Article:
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Category: Food Security

Keeping Kids Fed in Kenyan Schools

Stara Rescue Center students march to greet Ambassador Godec. The ambassador recently visited the center, located in Africa’s largest urban slum of Kibera, Nairobi, to highlight USDA’s support to the center’s students through the McGovern-Dole Food for Education Program. (Courtesy Photo)

Stara Rescue Center students march to greet Ambassador Godec. The ambassador recently visited the center, located in Africa’s largest urban slum of Kibera, Nairobi, to highlight USDA’s support to the center’s students through the McGovern-Dole Food for Education Program. (Courtesy Photo)

On Feb. 21, newly confirmed U.S. Ambassador to Kenya Robert F. Godec visited the Stara Rescue Center, a school and orphanage located in Africa’s largest urban slum of Kibera, Nairobi. He was there to highlight USDA’s support to the center’s students through the McGovern-Dole Food for Education Program. The Foreign Agricultural Service program supports education, child development and food security in low-income, food-deficit countries that are committed to universal education. Read more »

Helping Haiti Recover Three Years Later

On Monday, March 4, Agriculture Secretary Tom Vilsack met with Haiti’s Minister of Agriculture, Natural Resources and Rural Development Thomas Jacques who outlined his three year strategic plan for revitalization of the Haitian agriculture sector.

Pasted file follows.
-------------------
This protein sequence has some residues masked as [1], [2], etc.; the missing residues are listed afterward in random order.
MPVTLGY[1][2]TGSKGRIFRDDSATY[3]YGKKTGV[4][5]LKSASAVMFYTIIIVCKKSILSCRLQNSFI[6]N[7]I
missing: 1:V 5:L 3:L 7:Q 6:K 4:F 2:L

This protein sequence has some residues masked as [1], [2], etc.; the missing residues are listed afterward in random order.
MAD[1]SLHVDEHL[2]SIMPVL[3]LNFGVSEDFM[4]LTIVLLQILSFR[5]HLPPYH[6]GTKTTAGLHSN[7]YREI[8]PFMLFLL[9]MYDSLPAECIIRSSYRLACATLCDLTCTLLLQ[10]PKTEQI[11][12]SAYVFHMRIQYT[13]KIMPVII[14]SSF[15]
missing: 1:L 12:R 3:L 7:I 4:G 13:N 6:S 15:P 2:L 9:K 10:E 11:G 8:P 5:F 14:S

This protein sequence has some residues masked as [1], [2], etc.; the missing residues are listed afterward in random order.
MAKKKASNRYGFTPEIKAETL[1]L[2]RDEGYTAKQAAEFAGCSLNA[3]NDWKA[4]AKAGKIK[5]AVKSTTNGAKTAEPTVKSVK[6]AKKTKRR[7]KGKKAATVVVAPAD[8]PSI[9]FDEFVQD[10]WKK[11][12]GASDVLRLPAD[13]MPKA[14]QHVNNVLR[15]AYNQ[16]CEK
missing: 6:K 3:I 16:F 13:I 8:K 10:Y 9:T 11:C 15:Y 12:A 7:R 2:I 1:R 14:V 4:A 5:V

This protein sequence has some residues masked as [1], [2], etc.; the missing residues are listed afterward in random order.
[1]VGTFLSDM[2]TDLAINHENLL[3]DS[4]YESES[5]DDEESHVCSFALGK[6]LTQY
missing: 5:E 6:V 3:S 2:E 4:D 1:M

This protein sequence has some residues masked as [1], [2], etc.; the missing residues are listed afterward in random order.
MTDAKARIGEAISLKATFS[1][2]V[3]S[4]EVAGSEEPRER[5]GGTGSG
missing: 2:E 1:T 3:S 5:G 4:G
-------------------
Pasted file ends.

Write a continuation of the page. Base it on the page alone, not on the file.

On Monday, March 4, Agriculture Secretary Tom Vilsack met with Haiti’s Minister of Agriculture, Natural Resources and Rural Development Thomas Jacques who outlined his three year strategic plan for revitalization of the Haitian agriculture sector.

Secretary of Agriculture Tom Vilsack met with Haiti’s Minister of Agriculture, Natural Resources and Rural Development, Thomas Jacques, today to emphasize USDA’s ongoing commitment to help the Haitian agricultural sector recover from the devastating impact of the 2010 earthquake. Read more »

Open Call to Innovators: Apply to present at G-8 International Conference on Open Data for Agriculture

Cross posted from the White House Office of Science and Technology Policy blog:

In an exciting opportunity, the G-8 is inviting innovators to apply to present ideas that demonstrate how open data can be unleashed to increase food security at the G-8 International Conference on Open Data in Agriculture on April 29-30, 2013 in Washington, D.C.

Open data is being used by innovators and entrepreneurs around the world to accelerate development, whether it be tracking election transparency in Kenya or providing essential information to rural farmers in Uganda.  The G-8 conference will convene policy makers, thought leaders, food security stakeholders, and data experts to discuss the role of public, agriculturally-relevant data in increasing food security and to build a strategy to spur innovation by making agriculture data more accessible.  As part of the conference, selected applicants will be invited to showcase  innovative uses of open data for food security in either a Lightning Presentation (a 3-5 minute, image-rich presentation on the first day of the conference) or in the Exhibit Hall (an image-rich exhibit on display throughout the two-day conference). Read more »